SACRED HEART, Minnesota — Jeff Agre is hoping to get a sugar beet yield of more than 30 tons per acre this year.
Agre, 49, and his son, Mitchell “Mitch” Agre, 30, operate Agre Farms just north of Sacred Heart, Minnesota, one of over 500 shareholders of Southern Minnesota Beet Sugar Cooperative of Renville, Minnesota. The co-op was starting their “pre-pile” sugar beet harvest the week of Aug. 25, 2021, but rains were adjusting the schedule.
The Agres were scheduled to start Aug. 30, 2021. They harvest with Jeff's brother-in-law, Mike Anderson and Mike’s brother, Steve, in A Plus Farms of Belview, Minnesota. The harvest group handles about 650 acres of beets, Jeff said. Individually, his farm accounts for about 115 acres.
SMBSC’s pre-pile plans were adjusted because of a 2-inch rain. Agre said moisture was welcomed for loosening soil, adding tons and generally benefiting late-season crops.
Farther north, in the Red River Valley, Minn-Dak Farmers Cooperative at Wahpeton, North Dakota, and American Crystal Sugar Co. of Moorhead, Minnesota, also got going. All three co-ops were looking at an expected Oct. 1, 2021, full-scale harvest, when producers lift beets around the clock.
SMBSC officials weren’t immediately available to comment on the status or progress of the pre-pile harvest.
Beets since ‘99
The Agres produce field corn, sugarbeets, sometimes wheat, and peas and sweetcorn vegetable crops for the freezing and canning markets, if contracts are available. (Contracts weren’t available to them this year.) In 2012, Mitch graduated from North Dakota State University in Fargo, and returned to the farm, adding a Golden Harvest seed dealership to the farmstead.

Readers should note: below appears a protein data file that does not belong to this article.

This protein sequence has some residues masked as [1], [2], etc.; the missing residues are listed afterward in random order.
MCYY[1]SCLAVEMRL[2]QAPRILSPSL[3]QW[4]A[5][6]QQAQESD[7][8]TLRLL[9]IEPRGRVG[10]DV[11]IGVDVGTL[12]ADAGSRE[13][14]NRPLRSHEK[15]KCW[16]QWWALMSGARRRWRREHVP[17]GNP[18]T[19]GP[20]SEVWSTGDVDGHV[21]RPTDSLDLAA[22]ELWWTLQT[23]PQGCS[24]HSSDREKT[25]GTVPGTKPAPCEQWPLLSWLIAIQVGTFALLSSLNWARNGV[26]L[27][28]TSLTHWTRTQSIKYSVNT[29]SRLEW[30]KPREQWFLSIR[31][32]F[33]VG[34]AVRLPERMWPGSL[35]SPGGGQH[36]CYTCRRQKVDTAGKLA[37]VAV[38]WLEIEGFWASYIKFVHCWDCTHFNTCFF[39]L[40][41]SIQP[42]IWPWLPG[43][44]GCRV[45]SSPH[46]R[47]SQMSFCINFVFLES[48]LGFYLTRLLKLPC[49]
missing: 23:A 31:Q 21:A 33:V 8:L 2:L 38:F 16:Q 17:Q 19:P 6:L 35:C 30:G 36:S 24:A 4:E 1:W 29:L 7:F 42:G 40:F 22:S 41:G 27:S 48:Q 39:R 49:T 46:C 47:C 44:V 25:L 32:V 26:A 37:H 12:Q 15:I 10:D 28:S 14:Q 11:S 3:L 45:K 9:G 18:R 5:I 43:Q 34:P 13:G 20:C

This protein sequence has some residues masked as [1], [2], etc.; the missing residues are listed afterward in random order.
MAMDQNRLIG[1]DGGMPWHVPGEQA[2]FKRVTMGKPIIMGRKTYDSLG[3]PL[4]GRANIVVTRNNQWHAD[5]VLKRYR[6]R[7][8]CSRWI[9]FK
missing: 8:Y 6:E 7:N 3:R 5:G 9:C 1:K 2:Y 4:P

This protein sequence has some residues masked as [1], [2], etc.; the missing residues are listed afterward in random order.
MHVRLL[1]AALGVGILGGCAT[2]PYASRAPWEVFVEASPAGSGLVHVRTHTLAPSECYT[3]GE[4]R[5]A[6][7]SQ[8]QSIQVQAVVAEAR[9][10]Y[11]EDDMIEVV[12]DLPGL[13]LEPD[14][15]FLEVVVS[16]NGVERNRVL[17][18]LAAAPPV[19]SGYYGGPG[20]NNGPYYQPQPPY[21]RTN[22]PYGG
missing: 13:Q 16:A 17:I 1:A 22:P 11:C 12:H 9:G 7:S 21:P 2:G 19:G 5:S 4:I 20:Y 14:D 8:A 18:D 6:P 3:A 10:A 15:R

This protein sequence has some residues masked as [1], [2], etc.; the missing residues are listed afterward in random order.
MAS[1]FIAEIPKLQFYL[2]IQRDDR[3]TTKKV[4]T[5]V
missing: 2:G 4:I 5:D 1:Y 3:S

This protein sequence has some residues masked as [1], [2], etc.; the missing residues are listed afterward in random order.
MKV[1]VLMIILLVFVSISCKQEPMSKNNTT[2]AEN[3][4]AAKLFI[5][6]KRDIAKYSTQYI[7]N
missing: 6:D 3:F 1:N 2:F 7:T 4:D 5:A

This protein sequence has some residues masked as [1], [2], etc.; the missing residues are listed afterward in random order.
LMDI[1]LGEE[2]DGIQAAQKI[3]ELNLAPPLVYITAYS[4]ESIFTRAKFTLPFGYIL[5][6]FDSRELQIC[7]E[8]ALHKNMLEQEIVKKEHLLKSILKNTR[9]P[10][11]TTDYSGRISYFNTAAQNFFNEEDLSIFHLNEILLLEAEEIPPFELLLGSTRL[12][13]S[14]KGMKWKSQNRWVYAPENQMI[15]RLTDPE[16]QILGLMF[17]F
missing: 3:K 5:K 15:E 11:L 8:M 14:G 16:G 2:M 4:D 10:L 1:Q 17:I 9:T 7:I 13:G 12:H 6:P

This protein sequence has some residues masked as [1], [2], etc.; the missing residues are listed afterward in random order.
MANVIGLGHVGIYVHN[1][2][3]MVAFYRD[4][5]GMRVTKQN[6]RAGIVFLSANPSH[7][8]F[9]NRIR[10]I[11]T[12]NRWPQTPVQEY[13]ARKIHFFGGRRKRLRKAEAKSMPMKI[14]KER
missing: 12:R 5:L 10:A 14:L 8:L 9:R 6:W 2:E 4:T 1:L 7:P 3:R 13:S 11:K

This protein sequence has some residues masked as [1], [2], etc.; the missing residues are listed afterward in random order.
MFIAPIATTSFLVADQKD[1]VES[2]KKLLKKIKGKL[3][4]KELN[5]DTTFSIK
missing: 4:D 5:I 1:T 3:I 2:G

It was 1999 when the Agres bought shares in Southern Minnesota Beet Sugar Cooperative. SMBSC was formed in 1974. Jeff said he’s happy to be a part of SMBSC, because beets usually produce a solid profit.
This year’s beets were a bit hard to establish on dry hilltops, Jeff said.
“The seed laid in dry dirt, but we did get a few tenths of rain to germinate them. Once they got started, they continued on. Them taproots went down after the moisture, and got it. It looks good,” he said.
Their soil is a heavy, black clay-based soil and the beets roots can penetrate up to 8 feet or more, he said.
The Agres have encountered a bit of Cercospora leaf spot disease coming, but not bad. The Agres sprayed fungicide five times. They weren’t among those who tried new Cercospora-resistant varieties.
Prepile harvesters “lift” or harvest beets from 8 a.m. to 8 p.m., he said.
“We’re allowed to lift 3 to 4 tons per share, is generally the rule of thumb,” he said. Harvest is always a challenge.
A nephew works with the Agre operation, and various cousins show up.
The Agre group harvests in a “couple different go-rounds” in pre-pile. Each typically takes about three days.
Last year the Agres had a strong production year, with yields in about the 36-ton per acre area, with good sugar, Jeff said. Even with dry conditions, he still predicts a good crop.
“I don’t think we’re going to be far off from last year’s,” he said.
He noted that the prior five to seven years were excessively wet.
“We were pushing and pulling (harvest) rigs in and out,” he said. The Agres often don’t start corn harvest until after the beets are finished.
“When you have everything going at once, for help, labor reasons, that’s the trying time,” he said. “It’s always a weight off your shoulders when sugarbeets are done. It seems like you’re on Easy Street after that. You don’t have to worry about frost issues, heat issues” with corn.